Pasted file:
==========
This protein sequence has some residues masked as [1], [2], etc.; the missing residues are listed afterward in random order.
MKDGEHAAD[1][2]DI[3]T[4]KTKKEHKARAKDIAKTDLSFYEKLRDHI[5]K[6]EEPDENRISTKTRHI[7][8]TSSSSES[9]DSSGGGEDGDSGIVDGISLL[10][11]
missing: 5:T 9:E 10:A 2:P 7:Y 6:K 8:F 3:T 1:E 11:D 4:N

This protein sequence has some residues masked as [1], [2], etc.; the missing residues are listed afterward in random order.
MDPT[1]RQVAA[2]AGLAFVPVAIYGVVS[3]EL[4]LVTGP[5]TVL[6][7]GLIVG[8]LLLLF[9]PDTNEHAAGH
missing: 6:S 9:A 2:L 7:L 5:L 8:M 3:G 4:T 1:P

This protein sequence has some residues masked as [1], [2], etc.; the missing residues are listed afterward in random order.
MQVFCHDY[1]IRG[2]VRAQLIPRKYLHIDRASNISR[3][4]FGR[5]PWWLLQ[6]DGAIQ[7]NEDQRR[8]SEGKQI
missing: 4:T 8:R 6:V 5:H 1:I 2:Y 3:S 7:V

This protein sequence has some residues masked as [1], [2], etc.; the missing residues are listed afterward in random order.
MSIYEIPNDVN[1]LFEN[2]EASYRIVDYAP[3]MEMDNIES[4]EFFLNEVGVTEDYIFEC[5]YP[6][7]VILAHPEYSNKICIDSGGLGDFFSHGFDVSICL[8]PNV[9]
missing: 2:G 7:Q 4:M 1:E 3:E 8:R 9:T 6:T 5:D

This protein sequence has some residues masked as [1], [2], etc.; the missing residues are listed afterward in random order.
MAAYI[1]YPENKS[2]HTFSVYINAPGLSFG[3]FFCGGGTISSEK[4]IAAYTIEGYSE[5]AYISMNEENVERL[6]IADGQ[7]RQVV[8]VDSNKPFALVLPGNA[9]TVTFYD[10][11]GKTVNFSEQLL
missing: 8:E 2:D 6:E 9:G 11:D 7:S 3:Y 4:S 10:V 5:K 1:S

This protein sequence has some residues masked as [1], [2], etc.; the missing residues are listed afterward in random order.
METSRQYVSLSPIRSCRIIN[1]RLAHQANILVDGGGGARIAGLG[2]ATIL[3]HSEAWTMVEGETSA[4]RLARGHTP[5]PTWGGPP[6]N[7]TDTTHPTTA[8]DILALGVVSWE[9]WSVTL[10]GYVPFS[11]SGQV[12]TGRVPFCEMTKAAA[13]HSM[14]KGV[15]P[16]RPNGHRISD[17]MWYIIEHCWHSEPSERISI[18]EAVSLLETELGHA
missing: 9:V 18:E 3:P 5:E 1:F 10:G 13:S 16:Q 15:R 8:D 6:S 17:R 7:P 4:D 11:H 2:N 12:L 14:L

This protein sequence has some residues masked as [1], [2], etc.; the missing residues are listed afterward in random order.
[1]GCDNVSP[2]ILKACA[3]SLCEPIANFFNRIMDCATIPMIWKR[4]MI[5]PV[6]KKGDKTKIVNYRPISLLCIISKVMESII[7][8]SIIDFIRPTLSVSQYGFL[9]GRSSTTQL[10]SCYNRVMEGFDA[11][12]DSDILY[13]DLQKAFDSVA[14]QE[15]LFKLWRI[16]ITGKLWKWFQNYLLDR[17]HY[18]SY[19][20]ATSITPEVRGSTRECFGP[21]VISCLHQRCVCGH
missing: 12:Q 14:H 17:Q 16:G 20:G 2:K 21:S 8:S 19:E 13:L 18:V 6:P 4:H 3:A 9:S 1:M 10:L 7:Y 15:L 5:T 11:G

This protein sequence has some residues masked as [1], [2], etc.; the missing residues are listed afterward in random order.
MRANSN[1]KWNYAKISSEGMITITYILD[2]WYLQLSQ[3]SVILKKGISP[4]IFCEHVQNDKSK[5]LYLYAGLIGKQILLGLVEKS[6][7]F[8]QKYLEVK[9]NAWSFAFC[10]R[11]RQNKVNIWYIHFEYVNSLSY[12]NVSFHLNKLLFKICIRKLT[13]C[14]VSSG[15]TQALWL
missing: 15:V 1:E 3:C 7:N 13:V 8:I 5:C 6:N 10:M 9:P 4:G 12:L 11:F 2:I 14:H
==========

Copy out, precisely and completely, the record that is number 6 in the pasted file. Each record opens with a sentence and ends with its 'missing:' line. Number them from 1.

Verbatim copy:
This protein sequence has some residues masked as [1], [2], etc.; the missing residues are listed afterward in random order.
METSRQYVSLSPIRSCRIIN[1]RLAHQANILVDGGGGARIAGLG[2]ATIL[3]HSEAWTMVEGETSA[4]RLARGHTP[5]PTWGGPP[6]N[7]TDTTHPTTA[8]DILALGVVSWE[9]WSVTL[10]GYVPFS[11]SGQV[12]TGRVPFCEMTKAAA[13]HSM[14]KGV[15]P[16]RPNGHRISD[17]MWYIIEHCWHSEPSERISI[18]EAVSLLETELGHA
missing: 9:V 18:E 3:P 5:E 1:F 10:G 13:S 16:Q 15:R 8:D 6:S 17:R 7:P 4:D 11:H 2:N 12:L 14:L